Jagel, Frederick, American tenor and teacher; b. Brooklyn, June 10, 1897; d. San Francisco, July 5, 1982. He sang in local choirs as a youth and later appeared as a tenor soloist. After training from William Brady in N.Y., he completed his studies in Milan. In 1924 he made his operatic debut under the name Federico Jeghelli in Livorno as Rodolfo, and then appeared throughout Italy and with an Italian opera company in the Netherlands. On Nov. 8, 1927, he made his Metropolitan Opera debut in N.Y. as Radamès, and remained on its roster until 1950. Among his prominent roles there were Alfredo, the Duke of Mantua, Cavaradossi, Turiddu, Pinkerton, Pollione, and Peter Grimes. He also appeared in Buenos Aires (1928; 1939-41), San Francisco (debut as Jack Ranee, 1930), Chicago (debut as Lohengrin, 1934), and at the N.Y.C. Opera (debut as Herod, 1947). From 1949 to 1970 he taught voice at the New England Cons, of Music in Boston.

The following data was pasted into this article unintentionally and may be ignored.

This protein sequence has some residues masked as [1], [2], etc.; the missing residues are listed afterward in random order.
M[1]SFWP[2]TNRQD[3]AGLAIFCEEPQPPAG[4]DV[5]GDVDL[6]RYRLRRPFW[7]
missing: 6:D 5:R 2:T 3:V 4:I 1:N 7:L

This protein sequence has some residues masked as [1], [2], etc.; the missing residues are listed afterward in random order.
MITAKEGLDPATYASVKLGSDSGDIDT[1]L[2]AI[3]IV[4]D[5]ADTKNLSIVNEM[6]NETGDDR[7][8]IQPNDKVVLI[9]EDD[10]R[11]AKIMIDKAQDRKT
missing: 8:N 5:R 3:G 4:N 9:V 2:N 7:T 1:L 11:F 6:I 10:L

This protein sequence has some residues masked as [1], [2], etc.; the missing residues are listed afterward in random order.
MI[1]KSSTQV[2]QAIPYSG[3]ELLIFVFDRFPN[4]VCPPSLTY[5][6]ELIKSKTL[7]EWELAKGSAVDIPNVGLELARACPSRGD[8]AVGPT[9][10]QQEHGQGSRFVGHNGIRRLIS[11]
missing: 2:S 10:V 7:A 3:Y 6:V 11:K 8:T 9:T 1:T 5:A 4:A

—Nicolas Slonimsky/Laura Kuhn/Dennis McIntire